Friday, August 17, 2012 • 4:13pm
After enduring two weeks of television advertising that accompanied Olympic coverage, I am ready for a lobotomy. Fortunately my desire is being fulfilled in the form of presidential campaign advertisements, which now that the Olympics have concluded are running faster than Usaine Bolt.
Many of these campaign ads claim to be negative. They are blatant attempts to tarnish the character of the opposing candidate with half-truths and innuendo.
I guess this is in sharp contrast to positive political advertisements, which are blatant attempts to bolster the character of the sponsoring candidate with half-truths and innuendo.
But a lot has been written about the growing number of negative campaign ads recently. Most of it negative. It seems that going negative is somehow not polite, not fair, not sporting. Polls suggest that Americans don’t appreciate negativity in politics.
Thank god we don’t apply this same sensibility to our overweight, philandering, celebrities.
Personally, I find it hard to distinguish negative messages from positive messages in political television advertisements. When I see a fund manager from Watzthadillio, Texas pose in front of an American flag and tearfully relate how he lost both his healthcare and his lower marginal tax rate after being put out of work, I don’t really know what to think.
I take my cues from the candidate approving the message.
Not that it matters much. Being a firm believer in democracy, I exercise my right to vote with my remote. I find paid political advertisements are less common on the Cartoon Network. And the programming is usually better.
Sticks and stones . . .
As you can tell, I am not much of a political wonk. But it seems to me that if candidates are intent on misrepresenting each other’s views and besmirching each other’s characters, then shouldn’t they be calling each other names too?
I for one would like to know before I cast my vote if a presidential candidate is truly brain dead or just a big fat stupid head as his opponent claims. There is a big difference. And we are talking about the leader of the Free World here.
And if you somehow think I am shallow and superficial, let me point out that I would like to know some more substantive negative information about the candidates too. For example, I would like to know whether a candidate has bad breath. There is no worse diplomacy than greeting dignitaries at a state dinner reeking of garlic.
Obviously halitosis is not something a presidential candidate would readily reveal; it is only appropriate that this information be strategically leaked on national television.
I read recently that in the election of 1828 incumbent President John Quincy Adams accused rival Andrew Jackson of cannibalism, his wife of adultery, and his dog of fleas. The unfounded accusations went viral on handbills.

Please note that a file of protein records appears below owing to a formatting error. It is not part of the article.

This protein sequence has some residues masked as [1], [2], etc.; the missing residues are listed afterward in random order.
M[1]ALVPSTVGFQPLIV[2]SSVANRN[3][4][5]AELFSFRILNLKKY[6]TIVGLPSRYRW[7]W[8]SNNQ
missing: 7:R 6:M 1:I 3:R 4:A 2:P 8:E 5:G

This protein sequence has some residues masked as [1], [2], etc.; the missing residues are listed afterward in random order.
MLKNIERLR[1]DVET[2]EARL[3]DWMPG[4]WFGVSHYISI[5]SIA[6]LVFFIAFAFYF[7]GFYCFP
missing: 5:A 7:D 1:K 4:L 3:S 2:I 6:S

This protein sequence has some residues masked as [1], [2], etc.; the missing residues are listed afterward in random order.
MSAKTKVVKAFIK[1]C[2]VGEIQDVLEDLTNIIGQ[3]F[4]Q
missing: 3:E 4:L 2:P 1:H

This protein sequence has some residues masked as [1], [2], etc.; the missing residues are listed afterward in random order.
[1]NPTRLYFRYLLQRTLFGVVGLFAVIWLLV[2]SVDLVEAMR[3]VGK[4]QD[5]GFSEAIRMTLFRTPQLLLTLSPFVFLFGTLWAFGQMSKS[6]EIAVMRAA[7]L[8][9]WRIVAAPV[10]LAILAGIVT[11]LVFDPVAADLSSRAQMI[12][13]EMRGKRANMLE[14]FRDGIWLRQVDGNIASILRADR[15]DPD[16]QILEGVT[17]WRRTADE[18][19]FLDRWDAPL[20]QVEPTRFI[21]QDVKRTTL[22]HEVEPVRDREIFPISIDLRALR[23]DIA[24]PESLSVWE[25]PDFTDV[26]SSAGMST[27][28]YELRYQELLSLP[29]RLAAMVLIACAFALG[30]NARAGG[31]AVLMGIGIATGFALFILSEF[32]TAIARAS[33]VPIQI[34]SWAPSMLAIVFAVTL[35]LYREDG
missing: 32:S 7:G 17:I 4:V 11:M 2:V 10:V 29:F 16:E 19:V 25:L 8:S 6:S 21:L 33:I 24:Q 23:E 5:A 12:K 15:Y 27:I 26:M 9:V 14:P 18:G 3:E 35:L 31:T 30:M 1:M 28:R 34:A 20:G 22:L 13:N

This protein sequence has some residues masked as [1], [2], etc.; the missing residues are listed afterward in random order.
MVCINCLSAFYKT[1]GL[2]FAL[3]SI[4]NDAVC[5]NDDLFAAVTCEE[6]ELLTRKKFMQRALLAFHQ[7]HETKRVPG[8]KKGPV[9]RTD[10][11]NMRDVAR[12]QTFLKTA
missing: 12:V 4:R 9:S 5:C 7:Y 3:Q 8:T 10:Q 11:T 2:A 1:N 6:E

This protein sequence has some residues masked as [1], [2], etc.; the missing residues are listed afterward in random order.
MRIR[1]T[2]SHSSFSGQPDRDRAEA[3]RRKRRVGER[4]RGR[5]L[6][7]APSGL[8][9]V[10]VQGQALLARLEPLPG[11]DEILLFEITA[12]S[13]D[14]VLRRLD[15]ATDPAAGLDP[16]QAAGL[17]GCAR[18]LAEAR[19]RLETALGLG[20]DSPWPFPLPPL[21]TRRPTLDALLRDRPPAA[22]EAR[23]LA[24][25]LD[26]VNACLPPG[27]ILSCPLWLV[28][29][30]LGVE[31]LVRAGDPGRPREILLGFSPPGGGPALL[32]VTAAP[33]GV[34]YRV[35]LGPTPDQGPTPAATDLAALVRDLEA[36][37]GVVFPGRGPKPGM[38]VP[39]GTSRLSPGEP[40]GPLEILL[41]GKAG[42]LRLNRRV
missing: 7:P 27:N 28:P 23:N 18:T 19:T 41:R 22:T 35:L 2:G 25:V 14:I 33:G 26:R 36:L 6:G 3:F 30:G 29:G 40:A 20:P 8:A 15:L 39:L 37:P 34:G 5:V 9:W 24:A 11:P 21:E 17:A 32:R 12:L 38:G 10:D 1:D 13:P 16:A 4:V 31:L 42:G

Now that is a negative ad!
Unfortunately for John Quincy Adams, these were just the traits the American people wanted in a president.
Liar, liar pants on fire . . .
I am told that in today’s world, negative is the new positive
It seems that negative attacks place candidates on the defensive forcing them to clearly articulate the views they try so hard to obfuscate.
I get this. My son and I sometimes fall into political debates over the rights of teenagers. On this issue we are on opposite ends of the political spectrum. He believes in freedom of speech and a right to a fair trial. I believe that Big Parenting should regulate his very existence.
To back my position I point out studies that suggest the teenage brain is not fully developed.
He claims my arguments are insulting, divisive and don’t address the issue. He blatantly attacks my integrity by claiming I am out of touch with reality.
As negative attacks go, this is pretty effective. I would rather he call me a cannibal. It would be easier to defend.
Then he ends the discussion with something deceptively polite like, “Dad, I would agree with you but then we would both be wrong.” He is a skilled debater.
I’m rubber and you’re glue . . .
Although I am concerned about election results, my campaign desires are relatively simple: survive until November.
But the current presidential election climate demands a very tough skin. We can’t be frustrated by insensitive and vicious attacks instigated by representatives of the other party. No, we must hurl the insults right back to propagate the proud history of political debate and free expression in this country.
We must set an example for our children.
After all, negative campaigning is the American way. And as well-informed voters free from censorship we can proudly justify our reactions with full confidence that the other guy is just a big fat stupid head.
Neener neener neener . . .